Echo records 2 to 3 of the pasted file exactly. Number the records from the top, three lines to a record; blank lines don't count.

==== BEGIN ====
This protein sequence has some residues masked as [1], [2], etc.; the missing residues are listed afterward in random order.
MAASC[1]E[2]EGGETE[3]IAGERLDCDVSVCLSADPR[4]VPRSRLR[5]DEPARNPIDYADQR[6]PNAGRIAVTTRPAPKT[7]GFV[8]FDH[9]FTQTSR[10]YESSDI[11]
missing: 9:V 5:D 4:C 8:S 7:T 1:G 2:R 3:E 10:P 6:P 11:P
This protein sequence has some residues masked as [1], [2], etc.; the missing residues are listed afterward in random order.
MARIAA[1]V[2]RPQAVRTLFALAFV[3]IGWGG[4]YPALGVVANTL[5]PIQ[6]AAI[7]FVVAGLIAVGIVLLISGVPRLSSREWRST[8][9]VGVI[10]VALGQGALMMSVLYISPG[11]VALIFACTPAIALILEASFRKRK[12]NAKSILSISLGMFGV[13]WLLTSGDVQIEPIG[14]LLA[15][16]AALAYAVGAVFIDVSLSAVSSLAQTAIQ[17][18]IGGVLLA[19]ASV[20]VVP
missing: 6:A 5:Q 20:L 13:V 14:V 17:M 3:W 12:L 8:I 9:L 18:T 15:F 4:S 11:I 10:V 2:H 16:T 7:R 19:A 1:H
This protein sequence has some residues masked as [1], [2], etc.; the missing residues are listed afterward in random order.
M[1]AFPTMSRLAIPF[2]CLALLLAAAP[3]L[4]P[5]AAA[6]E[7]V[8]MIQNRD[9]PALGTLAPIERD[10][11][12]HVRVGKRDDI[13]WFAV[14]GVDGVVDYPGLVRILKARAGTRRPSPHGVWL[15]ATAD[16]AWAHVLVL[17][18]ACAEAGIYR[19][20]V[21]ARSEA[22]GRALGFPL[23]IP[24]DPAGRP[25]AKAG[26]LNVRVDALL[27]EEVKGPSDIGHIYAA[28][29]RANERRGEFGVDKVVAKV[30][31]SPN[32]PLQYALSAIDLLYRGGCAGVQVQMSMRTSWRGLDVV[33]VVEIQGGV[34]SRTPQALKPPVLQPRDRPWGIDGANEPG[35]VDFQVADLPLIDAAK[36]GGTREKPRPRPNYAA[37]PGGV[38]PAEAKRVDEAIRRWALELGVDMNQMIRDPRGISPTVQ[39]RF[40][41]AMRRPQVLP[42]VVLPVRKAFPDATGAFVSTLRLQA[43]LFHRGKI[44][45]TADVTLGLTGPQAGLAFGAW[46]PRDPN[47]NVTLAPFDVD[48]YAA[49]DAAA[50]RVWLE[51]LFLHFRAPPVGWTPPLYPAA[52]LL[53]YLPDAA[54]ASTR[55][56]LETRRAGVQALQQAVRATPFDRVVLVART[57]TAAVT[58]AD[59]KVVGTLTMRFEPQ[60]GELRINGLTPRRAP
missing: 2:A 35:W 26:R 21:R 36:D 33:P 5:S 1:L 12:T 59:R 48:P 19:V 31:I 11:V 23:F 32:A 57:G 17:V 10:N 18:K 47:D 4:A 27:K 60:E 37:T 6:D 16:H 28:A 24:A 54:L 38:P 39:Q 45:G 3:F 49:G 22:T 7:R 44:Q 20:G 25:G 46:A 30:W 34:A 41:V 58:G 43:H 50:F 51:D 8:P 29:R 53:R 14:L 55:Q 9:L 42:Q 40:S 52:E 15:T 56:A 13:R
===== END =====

This protein sequence has some residues masked as [1], [2], etc.; the missing residues are listed afterward in random order.
MARIAA[1]V[2]RPQAVRTLFALAFV[3]IGWGG[4]YPALGVVANTL[5]PIQ[6]AAI[7]FVVAGLIAVGIVLLISGVPRLSSREWRST[8][9]VGVI[10]VALGQGALMMSVLYISPG[11]VALIFACTPAIALILEASFRKRK[12]NAKSILSISLGMFGV[13]WLLTSGDVQIEPIG[14]LLA[15][16]AALAYAVGAVFIDVSLSAVSSLAQTAIQ[17][18]IGGVLLA[19]ASV[20]VVP
missing: 6:A 5:Q 20:L 13:V 14:V 17:M 3:W 12:L 8:I 9:L 18:T 15:F 4:S 11:I 10:V 2:H 16:T 7:R 19:A 1:H
This protein sequence has some residues masked as [1], [2], etc.; the missing residues are listed afterward in random order.
M[1]AFPTMSRLAIPF[2]CLALLLAAAP[3]L[4]P[5]AAA[6]E[7]V[8]MIQNRD[9]PALGTLAPIERD[10][11][12]HVRVGKRDDI[13]WFAV[14]GVDGVVDYPGLVRILKARAGTRRPSPHGVWL[15]ATAD[16]AWAHVLVL[17][18]ACAEAGIYR[19][20]V[21]ARSEA[22]GRALGFPL[23]IP[24]DPAGRP[25]AKAG[26]LNVRVDALL[27]EEVKGPSDIGHIYAA[28][29]RANERRGEFGVDKVVAKV[30][31]SPN[32]PLQYALSAIDLLYRGGCAGVQVQMSMRTSWRGLDVV[33]VVEIQGGV[34]SRTPQALKPPVLQPRDRPWGIDGANEPG[35]VDFQVADLPLIDAAK[36]GGTREKPRPRPNYAA[37]PGGV[38]PAEAKRVDEAIRRWALELGVDMNQMIRDPRGISPTVQ[39]RF[40][41]AMRRPQVLP[42]VVLPVRKAFPDATGAFVSTLRLQA[43]LFHRGKI[44][45]TADVTLGLTGPQAGLAFGAW[46]PRDPN[47]NVTLAPFDVD[48]YAA[49]DAAA[50]RVWLE[51]LFLHFRAPPVGWTPPLYPAA[52]LL[53]YLPDAA[54]ASTR[55][56]LETRRAGVQALQQAVRATPFDRVVLVART[57]TAAVT[58]AD[59]KVVGTLTMRFEPQ[60]GELRINGLTPRRAP
missing: 2:A 35:W 26:R 21:R 36:D 33:P 5:S 1:L 12:T 59:R 48:P 19:V 31:I 11:V 23:F 32:A 57:G 17:V 10:N 18:K 47:D 4:A 27:K 60:E 37:T 6:D 16:H 28:A 24:A 54:L 38:P 39:Q 45:G 3:F 49:G 22:T 7:R 44:Q 20:G 25:G 46:A 30:W 34:A 41:V 58:G 43:H 50:F 51:D 8:P 29:R 53:R 14:L 55:Q 9:L 42:Q 40:S 52:E 15:T 56:A 13:R